Why your outsourced social media isn’t working

Why your outsourced social media isn’t working

Don’t waste hundreds of pounds on under-performing social media services – here’s why….

There is a lot of skepticism in dental world about the value-for-money offered by some search engine marketing companies, and rightly so. There is a strong tendency for some of these SEO packages to offer lots but actually deliver very little, as we’ve covered elsewhere in our blog.

SEO done well is invaluable, but can be a rip-off in the hands of the unscrupulous.

More recently, the same dental marketing companies have jumped on the social media bandwagon, offering similar packages, apparently designed to bring lots of new patients flocking to the door. To be clear, here I’m talking about the services which primarily offer posting to your page and the odd boosted post, not the more complex social media advertising campaigns using landing pages and lead funnels. For the latter, expert external guidance is recommended.

Whilst these superficial social media services seem useful on face value, when you look closely, they’re actually a really bad investment, and in today’s blog we’ll take a closer look why.

Outsourced social media doesn’t really work

The overriding reason why you are wasting money with these type of packages is that outsourced social media doesn’t really work at all. So even if your agency is posting content regularly on your behalf, it’s likely to be of an impersonal, generic nature which simply doesn’t engage users. This same content is used over and over again and is more likely to put users off, rather than encourage them to interact with you.

Content which has a chance of working is typically generated by the practice team and of a practice-centric nature. Outside of this, you’re pretty much wasting your time.

The types of monthly packages you’ll see offered by social media agencies, often for hundreds of pounds per month, tend to leverage on the lack of knowledge of subscribers and to illustrate, here are a few examples of what’s out there:

  • updates to your profile logo and photographs – (this is straightforward and very easy to do yourself)
  • 4 or 5 posts to your page per week – (typically this is generic, low-value material of the type noted above)
  • boosted posts – (simple to do and also not very effective when compared to the targeted Facebook advertising mentioned above)
  • monthly reports – (usually a simple regurgitation of the standard Facebook reporting and, if you’re lucky, simple integration with Google Analytics)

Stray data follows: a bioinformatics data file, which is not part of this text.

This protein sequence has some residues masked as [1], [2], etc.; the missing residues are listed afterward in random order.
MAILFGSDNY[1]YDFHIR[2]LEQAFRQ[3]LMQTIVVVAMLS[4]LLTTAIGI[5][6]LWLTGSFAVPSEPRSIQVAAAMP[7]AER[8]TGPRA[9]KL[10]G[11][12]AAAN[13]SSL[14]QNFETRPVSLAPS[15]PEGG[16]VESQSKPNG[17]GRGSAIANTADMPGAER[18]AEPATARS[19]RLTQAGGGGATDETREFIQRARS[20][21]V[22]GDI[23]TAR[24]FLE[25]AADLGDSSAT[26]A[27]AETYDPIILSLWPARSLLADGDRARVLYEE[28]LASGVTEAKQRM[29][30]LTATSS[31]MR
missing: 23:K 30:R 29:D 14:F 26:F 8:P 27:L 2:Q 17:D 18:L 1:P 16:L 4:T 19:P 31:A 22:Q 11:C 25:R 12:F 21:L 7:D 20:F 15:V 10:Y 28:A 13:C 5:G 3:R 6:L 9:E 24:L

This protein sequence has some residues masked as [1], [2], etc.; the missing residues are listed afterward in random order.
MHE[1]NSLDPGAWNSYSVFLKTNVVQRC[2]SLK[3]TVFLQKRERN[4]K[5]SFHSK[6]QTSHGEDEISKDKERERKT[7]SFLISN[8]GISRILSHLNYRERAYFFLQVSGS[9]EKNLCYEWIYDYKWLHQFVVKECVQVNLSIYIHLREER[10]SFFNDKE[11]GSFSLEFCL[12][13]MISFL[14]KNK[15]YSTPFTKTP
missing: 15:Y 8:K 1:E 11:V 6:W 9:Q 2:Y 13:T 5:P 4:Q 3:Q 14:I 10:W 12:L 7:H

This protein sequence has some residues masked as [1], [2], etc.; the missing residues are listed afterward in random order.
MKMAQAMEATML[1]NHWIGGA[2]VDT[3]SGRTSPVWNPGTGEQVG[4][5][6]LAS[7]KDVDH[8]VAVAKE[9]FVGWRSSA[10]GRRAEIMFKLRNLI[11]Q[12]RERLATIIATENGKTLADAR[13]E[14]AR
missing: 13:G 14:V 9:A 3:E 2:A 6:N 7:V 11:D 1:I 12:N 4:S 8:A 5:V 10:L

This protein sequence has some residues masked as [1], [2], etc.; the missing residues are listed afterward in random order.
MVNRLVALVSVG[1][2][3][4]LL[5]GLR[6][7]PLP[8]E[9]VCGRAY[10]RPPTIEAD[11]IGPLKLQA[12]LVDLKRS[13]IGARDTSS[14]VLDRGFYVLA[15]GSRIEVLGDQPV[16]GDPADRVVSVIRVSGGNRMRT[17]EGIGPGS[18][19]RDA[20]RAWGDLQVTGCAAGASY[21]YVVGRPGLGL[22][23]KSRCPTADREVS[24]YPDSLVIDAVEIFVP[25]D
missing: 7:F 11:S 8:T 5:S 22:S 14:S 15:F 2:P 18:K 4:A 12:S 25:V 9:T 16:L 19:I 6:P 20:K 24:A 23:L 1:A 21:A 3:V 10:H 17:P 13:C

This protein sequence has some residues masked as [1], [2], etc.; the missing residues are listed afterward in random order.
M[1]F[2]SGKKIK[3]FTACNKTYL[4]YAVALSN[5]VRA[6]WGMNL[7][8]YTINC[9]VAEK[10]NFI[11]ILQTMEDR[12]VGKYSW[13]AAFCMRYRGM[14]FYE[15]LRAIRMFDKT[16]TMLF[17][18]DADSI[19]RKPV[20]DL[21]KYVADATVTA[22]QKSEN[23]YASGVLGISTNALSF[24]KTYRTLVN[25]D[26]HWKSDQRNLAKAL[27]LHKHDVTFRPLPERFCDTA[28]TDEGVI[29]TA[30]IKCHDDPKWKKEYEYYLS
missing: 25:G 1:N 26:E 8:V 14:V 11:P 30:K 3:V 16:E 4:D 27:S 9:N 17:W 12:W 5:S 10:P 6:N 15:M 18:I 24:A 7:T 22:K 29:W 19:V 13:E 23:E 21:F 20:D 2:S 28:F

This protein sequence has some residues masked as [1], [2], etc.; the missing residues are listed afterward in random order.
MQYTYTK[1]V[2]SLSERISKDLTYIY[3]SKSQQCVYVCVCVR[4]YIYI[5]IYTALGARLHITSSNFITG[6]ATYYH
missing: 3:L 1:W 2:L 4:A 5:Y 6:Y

• guidance and compliance – (the GDC standards for social media usage are not really that hard to comply with – what are you really buying?)

In fairness, a few suppliers try to integrate a practice’s own content into the mix, but this relies on you having suitable content in the first instance.

Be aware before you subscribe

On the face of it, outsourced social media services of this nature may look like good value and a solution to your requirements, but in most cases they aren’t! Experience of working with many practices on their digital marketing shows quite clearly that the ones who succeed with social media are the ones who take an active part themselves. This is clearly one area where “done by you” rather than “done for you” works much, much better.

Perhaps the most troubling aspect is that companies who provide this type of service are, more often than not, deliberately minimalist when it comes to reporting the number of new patient enquiries which happened as a direct result of their work. Consequently it’s difficult for a lay-person, in this scenario a dentist or practice manager, to determine what is actually happening. Many then just continue with the service in the belief that it’s delivering, rather than actually having tangible results to prove it. So if you do subscribe, make sure that whatever reporting is provided really does show the key information you need, not some nebulous statistic like how many people your boosted post reached.


Most dental marketing companies have jumped on the social media bandwagon by providing outsourced “fully managed” services. However, experience shows that the large majority of these are truly bad value and do little to help with new patient acquisition. The quality of the generic posting on offer is poor and the reporting often deliberately vague, so that the real results of the campaigns are difficult to establish.

Success with social media is possible but really is best “done by you” rather than “done for you”. The exception to this would be where you will benefit from expert guidance to configure targeted advertising and landing pages, but for the “day to day” content and posting, the DIY route is best. Our advice would be “don’t waste your cash”!

If you’d like more information about social media promotional services for dentists and the best way forward for your own practice, please get in touch with Dental Media on 01332 672548.